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Water 2017, 9(7), 550


source water protection, planning, drinking water, First Nations, Ontario, Canada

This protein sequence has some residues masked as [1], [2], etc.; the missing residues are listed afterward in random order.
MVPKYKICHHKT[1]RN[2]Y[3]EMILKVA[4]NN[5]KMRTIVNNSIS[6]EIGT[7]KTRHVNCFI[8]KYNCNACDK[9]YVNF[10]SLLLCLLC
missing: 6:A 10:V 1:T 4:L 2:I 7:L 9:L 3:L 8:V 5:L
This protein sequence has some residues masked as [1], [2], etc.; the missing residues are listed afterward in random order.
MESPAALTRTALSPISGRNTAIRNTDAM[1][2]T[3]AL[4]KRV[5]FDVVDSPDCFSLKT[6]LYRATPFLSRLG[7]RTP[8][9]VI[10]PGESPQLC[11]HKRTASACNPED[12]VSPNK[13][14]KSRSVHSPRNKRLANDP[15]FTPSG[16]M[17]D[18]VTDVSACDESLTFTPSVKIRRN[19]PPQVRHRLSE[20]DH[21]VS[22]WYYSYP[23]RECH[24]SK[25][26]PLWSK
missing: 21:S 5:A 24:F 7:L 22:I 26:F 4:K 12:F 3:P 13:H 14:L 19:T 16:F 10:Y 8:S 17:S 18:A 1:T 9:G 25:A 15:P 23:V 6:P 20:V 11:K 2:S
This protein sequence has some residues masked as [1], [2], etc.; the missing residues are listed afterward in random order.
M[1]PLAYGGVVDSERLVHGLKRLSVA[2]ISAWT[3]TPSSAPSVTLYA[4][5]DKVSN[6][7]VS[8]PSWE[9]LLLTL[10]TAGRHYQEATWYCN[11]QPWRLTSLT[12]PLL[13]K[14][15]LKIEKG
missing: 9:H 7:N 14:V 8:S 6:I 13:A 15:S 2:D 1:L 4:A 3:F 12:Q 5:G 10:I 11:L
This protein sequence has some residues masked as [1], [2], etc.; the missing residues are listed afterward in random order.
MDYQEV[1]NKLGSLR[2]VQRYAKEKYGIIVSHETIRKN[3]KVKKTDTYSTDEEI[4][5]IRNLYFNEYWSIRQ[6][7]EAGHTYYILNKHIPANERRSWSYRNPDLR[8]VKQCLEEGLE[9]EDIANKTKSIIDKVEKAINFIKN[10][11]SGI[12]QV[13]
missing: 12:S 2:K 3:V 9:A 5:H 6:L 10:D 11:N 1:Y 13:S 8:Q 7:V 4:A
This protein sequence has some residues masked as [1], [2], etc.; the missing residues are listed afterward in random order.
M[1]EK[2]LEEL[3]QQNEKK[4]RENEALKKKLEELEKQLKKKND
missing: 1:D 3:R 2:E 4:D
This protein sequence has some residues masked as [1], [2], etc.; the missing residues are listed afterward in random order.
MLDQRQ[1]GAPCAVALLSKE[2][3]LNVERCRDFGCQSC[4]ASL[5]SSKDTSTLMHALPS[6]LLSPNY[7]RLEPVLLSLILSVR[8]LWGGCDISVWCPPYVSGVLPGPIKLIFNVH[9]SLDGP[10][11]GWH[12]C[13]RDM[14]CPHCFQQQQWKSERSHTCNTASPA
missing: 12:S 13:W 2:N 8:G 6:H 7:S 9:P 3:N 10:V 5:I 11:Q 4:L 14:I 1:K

After the Walkerton tragedy in 2000, where drinking water contamination left seven people dead and many suffering from chronic illness, the Province of Ontario, Canada implemented policies to develop Source Water Protection (SWP) plans. Under the Clean Water Act (2006), thirty-six regional Conservation Authorities were mandated to develop watershed-based SWP plans under 19 Source Protection Regions. Most First Nations in Ontario are outside of these Source Protection Regions and reserve lands are under Federal jurisdiction. This paper explores how First Nations in Ontario are attempting to address SWP to improve drinking water quality in their communities even though these communities are not part of the Ontario SWP framework. The case studies highlight the gap between the regulatory requirements of the Federal and Provincial governments and the challenges for First Nations in Ontario from lack of funding to implement solutions to address the threats identified in SWP planning. This analysis of different approaches taken by Ontario First Nations shows that the Ontario framework for SWP planning is not an option for the majority of First Nations communities, and does not adequately address threats originating on reserve lands. First Nations attempting to address on-reserve threats to drinking water are using a variety of resources and approaches to develop community SWP plans. However, a common theme of all the cases surveyed is a lack of funding to support implementing solutions for the threats identified by the SWP planning process. Federal government initiatives to address the chronic problem of boil water advisories within Indigenous communities do not recognize SWP planning as a cost-effective tool for improving drinking water quality.


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